Senators Call on BP to Suspend Drilling Plans in Libya

The four senators from New York and New Jersey, already seeking an investigation into the Lockerbie bomber's release from prison last year, kept the pressure up Wednesday by calling on BP to suspend its oil drilling plans in Libya until it can be determined whether the oil giant played any role in his release in exchange for a contract.

Abdelbaset al-Megrahi's release last year from a Scottish prison on "compassionate" grounds after doctors estimated he had only three months to live has come under suspicion following a report that the cancer-stricken Libyan could live another decade.

At a news conference Wednesday, Sens. Bob Menendez of New Jersey and Charles Schumer of New York, both Democrats, called any profits BP might make from drilling off the coast of Libya "blood money."

The four senators, including Kirsten Gillibrand, D-N.Y.and Frank Lautenberg, D-N.J, said they would hold hearings into the matter but conceded the evidence is circumstantial.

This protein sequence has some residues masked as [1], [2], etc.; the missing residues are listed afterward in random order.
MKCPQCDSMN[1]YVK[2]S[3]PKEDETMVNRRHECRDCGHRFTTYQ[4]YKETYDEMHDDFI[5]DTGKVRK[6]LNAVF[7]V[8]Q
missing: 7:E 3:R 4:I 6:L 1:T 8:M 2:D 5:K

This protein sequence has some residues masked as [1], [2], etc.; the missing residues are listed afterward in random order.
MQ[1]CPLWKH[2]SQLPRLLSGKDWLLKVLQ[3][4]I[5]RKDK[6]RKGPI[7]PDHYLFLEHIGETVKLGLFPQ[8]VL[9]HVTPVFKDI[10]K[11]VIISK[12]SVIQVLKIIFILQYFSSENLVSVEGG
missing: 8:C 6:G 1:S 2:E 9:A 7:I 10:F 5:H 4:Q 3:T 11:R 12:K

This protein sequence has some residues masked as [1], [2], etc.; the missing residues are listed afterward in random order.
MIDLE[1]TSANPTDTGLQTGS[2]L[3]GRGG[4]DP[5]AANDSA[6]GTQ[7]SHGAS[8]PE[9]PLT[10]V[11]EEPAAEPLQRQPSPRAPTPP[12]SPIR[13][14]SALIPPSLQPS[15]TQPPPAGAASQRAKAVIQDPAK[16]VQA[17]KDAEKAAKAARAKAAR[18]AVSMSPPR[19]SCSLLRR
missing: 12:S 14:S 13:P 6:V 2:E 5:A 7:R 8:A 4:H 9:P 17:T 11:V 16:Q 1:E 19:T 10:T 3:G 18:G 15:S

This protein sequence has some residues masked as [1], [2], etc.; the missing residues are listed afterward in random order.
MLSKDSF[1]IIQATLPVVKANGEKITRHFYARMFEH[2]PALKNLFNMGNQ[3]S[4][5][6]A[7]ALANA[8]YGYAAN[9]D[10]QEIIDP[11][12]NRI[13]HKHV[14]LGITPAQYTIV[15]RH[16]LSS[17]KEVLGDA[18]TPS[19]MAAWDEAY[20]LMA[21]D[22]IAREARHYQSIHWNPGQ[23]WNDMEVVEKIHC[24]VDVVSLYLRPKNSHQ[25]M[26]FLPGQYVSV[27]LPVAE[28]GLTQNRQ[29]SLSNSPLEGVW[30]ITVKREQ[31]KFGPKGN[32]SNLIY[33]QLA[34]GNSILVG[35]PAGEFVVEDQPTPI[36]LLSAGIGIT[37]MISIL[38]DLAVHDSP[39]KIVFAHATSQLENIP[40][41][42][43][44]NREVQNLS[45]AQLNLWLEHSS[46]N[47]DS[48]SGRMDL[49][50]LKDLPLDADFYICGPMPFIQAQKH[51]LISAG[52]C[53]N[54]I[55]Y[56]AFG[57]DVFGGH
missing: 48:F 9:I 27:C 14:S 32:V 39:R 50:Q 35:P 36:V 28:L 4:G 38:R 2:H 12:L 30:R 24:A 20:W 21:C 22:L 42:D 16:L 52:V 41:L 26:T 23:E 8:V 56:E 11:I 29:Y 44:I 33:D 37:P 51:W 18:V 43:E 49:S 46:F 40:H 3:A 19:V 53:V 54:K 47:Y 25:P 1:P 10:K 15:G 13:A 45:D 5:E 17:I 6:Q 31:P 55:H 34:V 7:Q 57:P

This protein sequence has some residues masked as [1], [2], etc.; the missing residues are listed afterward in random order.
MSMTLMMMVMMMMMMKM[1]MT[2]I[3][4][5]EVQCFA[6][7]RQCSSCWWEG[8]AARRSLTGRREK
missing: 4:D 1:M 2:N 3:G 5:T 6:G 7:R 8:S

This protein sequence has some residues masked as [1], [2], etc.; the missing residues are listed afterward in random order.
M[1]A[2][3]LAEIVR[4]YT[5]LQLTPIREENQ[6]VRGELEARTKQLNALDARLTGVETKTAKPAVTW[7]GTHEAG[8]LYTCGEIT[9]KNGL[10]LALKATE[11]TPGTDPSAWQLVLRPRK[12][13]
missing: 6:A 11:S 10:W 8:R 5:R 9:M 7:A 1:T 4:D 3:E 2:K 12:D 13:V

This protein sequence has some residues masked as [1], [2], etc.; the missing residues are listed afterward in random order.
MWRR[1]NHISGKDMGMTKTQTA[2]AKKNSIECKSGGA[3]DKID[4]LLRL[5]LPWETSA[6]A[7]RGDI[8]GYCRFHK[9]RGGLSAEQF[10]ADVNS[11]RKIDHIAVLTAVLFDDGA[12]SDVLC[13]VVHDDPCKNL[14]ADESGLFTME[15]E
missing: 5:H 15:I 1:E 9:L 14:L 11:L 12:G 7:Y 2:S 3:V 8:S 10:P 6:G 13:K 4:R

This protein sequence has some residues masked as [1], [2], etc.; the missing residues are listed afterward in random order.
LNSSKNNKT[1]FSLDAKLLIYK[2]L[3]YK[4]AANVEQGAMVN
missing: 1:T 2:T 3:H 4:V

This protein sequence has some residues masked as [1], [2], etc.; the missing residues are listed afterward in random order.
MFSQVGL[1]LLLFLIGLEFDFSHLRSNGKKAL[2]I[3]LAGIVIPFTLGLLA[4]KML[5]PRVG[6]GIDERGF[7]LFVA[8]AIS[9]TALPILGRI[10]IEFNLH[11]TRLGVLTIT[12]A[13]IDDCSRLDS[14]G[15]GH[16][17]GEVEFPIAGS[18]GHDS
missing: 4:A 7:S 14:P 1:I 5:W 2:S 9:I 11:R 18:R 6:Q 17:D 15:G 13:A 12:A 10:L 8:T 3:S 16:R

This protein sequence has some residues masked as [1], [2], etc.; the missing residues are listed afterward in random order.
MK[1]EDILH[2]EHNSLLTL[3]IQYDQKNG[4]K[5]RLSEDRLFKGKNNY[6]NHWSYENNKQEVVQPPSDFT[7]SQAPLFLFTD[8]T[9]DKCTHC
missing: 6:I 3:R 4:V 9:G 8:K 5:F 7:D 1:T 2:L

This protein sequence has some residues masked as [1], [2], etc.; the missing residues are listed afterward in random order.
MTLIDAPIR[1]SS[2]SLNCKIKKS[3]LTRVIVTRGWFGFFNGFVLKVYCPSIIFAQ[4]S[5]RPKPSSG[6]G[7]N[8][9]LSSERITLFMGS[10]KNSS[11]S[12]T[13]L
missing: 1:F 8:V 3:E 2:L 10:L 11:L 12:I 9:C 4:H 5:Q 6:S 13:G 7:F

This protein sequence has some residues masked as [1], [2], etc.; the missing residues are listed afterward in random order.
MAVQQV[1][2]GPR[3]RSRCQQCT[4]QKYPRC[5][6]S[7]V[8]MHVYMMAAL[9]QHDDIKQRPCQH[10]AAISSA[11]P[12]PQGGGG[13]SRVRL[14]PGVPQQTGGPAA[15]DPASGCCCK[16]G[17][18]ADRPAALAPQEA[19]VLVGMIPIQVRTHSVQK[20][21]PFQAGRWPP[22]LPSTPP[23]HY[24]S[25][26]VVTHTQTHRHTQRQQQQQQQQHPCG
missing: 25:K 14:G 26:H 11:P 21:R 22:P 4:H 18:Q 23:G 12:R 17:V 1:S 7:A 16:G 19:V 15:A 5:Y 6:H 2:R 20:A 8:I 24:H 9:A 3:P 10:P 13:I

Al-Megrahi was convicted in the 1988 bombing of Pan Am Flight 103 to New York -- an attack over Lockerbie, Scotland, that killed 270 people, 180 of them Americans. After his controversial release last year,  reports have surfaced that the Libyan government urged the doctors to give that prognosis, that al-Megrahi is living in luxury and that he could live far longer than previously estimated.

The Sunday Times reported this month that Karol Sikora -- who had given the three-month estimate last year -- now says al-Megrahi could live another 10 years.

When asked whether he is confident the British government will look into it, Menedez said, "We know sometimes it takes enormous pressure to break down the walls...get to the truth."

The senators wrote a letter last week to Nigel Sheinwald, British ambassador to the United States, urging the U.K. government to determine if "inappropriate considerations" led to Abdelbaset al-Megrahi's release.

"There is clear reason to believe that this terrorist was released based on false information about his health," Schumer said in a written statement. "This is especially galling to those of us who believed he shouldn't have been released, even if it had been true that his death was imminent."